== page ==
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Appendices

Appendix A: Accredited renewable power stations

Table 4: Growth in the number of accredited power stations 2011–2015.
Further information available at page 43.
Accredited up to
Renewable energy source 201120122013 20142015
Agriculture waste, food waste, waste from agriculture products912141717
Bagasse2828282828
Black liquor22222
Hydro100100101107107
Landfill gas5960626262
Sewage gas and biomass based components of sewage, municipal solid waste1819192122
Solar496071102139
Waste coal mine gas07777
Wind5865757982
Wood waste1315151616
Total number of power stations336368394441482

Appendix B: 2015 exemption details

Table 5: Total amount of 2015 exemption given for each emissions-intensive trade-exposed activity as at 31 December 2015. Further information available at page 56.
ActivitiesExemption
(megawatt hours)
Alumina refining1 285 785
Aluminium smelting23 637 990
Cartonboard manufacturing0
Dry pulp manufacturing0
Integrated iron and steel manufacturing822 723
Integrated production of lead and zinc148 959
Manufacture of carbon steel from cold ferrous feed595 505
Manufacture of newsprint1 115 227
Manufacture of reconstituted wood-based panels368 663
Packaging and industrial paper manufacturing1 020 523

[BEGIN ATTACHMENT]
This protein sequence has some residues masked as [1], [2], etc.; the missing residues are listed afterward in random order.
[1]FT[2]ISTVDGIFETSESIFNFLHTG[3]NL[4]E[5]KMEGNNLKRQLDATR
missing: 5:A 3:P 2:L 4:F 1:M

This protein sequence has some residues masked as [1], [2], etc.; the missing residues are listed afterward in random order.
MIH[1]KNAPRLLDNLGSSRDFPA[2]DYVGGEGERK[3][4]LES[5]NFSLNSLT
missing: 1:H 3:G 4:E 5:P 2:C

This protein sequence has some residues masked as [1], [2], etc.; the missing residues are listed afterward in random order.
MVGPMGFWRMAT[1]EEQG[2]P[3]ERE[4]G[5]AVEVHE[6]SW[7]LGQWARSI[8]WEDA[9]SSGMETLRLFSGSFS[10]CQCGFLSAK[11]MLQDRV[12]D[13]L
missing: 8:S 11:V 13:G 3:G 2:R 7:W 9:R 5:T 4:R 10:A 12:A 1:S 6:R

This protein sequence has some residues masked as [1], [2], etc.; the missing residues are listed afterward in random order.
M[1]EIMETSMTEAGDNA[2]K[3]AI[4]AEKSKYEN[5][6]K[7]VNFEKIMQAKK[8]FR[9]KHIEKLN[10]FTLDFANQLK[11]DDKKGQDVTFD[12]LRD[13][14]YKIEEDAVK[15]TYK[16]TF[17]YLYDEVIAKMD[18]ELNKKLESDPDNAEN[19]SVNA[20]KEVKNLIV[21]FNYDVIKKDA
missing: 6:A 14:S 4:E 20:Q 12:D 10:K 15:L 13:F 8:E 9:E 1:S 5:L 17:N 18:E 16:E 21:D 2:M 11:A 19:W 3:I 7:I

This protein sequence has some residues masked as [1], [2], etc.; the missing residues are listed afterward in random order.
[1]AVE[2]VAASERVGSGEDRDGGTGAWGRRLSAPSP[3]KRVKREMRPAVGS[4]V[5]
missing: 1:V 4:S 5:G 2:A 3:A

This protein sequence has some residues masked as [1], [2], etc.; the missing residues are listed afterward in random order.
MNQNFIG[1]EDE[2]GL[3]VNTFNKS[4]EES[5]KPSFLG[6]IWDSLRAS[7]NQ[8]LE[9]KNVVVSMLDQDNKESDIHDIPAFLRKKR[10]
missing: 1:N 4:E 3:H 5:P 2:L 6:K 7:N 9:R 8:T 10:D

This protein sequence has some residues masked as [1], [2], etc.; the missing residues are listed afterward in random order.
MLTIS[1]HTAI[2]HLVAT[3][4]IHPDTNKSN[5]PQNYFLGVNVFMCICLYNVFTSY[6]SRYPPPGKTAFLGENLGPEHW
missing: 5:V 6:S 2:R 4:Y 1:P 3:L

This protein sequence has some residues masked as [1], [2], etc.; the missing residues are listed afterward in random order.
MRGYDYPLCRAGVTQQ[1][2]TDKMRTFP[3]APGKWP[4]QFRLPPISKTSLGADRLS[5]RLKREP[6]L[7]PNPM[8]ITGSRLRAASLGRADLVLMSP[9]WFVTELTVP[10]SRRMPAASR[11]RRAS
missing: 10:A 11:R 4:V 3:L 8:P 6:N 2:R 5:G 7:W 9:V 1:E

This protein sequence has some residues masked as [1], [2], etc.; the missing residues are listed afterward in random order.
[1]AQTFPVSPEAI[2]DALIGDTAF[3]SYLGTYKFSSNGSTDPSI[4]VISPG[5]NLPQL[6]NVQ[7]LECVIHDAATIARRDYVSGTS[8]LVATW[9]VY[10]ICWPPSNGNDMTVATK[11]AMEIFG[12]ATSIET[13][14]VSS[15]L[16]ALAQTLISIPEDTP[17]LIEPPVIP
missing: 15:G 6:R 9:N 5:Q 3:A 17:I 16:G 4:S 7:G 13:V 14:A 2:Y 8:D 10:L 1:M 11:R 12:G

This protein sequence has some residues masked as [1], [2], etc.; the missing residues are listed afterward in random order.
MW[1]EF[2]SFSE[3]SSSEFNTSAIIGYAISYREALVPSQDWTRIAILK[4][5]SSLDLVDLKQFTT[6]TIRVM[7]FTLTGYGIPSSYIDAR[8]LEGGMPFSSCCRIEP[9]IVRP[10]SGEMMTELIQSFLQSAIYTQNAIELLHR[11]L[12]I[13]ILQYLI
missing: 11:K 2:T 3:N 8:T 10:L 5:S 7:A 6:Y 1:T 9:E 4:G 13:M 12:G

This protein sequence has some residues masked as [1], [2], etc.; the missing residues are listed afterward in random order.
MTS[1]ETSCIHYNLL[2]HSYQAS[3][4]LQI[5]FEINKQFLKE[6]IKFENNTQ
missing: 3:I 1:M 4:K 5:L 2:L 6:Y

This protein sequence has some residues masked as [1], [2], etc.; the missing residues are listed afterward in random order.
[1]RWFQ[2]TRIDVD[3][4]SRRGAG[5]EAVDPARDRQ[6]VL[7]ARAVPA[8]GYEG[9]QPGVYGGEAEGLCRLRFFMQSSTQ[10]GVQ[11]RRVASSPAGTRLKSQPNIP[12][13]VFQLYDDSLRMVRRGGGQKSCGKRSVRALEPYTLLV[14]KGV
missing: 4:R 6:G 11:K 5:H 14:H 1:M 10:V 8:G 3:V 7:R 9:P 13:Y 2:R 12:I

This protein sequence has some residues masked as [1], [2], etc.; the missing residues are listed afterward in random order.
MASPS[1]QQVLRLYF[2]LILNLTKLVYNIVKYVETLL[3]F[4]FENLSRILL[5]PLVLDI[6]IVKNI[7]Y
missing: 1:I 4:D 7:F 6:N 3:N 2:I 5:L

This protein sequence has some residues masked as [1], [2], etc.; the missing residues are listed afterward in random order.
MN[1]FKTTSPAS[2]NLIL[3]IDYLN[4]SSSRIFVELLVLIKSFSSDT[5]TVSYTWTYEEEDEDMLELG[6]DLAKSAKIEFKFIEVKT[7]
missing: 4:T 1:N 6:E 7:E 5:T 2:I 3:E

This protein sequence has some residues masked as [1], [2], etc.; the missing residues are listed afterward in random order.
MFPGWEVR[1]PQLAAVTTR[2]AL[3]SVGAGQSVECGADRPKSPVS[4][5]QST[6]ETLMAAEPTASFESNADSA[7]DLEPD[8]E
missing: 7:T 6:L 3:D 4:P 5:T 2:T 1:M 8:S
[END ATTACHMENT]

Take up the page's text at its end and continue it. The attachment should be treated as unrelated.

Petroleum refining941 784
Printing and writing paper manufacturing124 938
Production of ammonia155 427
Production of ammonium nitrate104 223
Production of bulk flat glass39 775
Production of carbamide (urea)77 639
Production of carbon black0
Production of ceramic floor and wall tiles16 912
Production of chlorine gas and sodium hydroxide (caustic soda) solution338 318
Production of clinker400 232
Production of coal char0
Production of coke oven coke296
Production of copper789 191
Production of dried distillers grains with solubles9 890
Production of ethene (ethylene)66 688
Production of ferrovanadium0
Production of fused alumina0
Production of fused zirconia20 055
Production of glass beads2 291
Production of glass containers310 618
Production of glass wool110 316
Production of helium31 499
Production of high purity ethanol41 344
Production of hydrogen peroxide16 303
Production of iron ore pellets130 101
Production of lime68 634
Production of liquefied natural gas4 106
Production of magnesia114 723
Production of magnetite concentrate434 338
Production of manganese955 387
Production of methanol36 081
Production of nickel625 122
Production of polyethylene141 332
Production of polymer grade propene (polymer grade propylene)0
Production of rolled aluminium0
Production of silicon579 325
Production of sodium carbonate (soda ash) and sodium bicarbonate0
Production of sodium silicate glass368
Production of synthetic rutile64 047
Production of white titanium dioxide (Tio2) pigment95 301
Rendering of animal by-products50 467
Smelting zinc1 866 486
Tissue paper manufacturing266 009

Note: In accordance with regulation 22E(3), the total amount of exemptions given for each emissions-intensive trade-exposed activity must be published by 1 October in the year to which the exemptions relate.

Appendix C: Liability data

Table 6: Large-scale generation certificate liability, target and certificates surrendered, 2001–2015. Further information available at page 58–59.
YearLarge-scale generation certificate liability (reduced acquisitions)Large-scale generation certificate targetLarge-scale generation certificates surrendered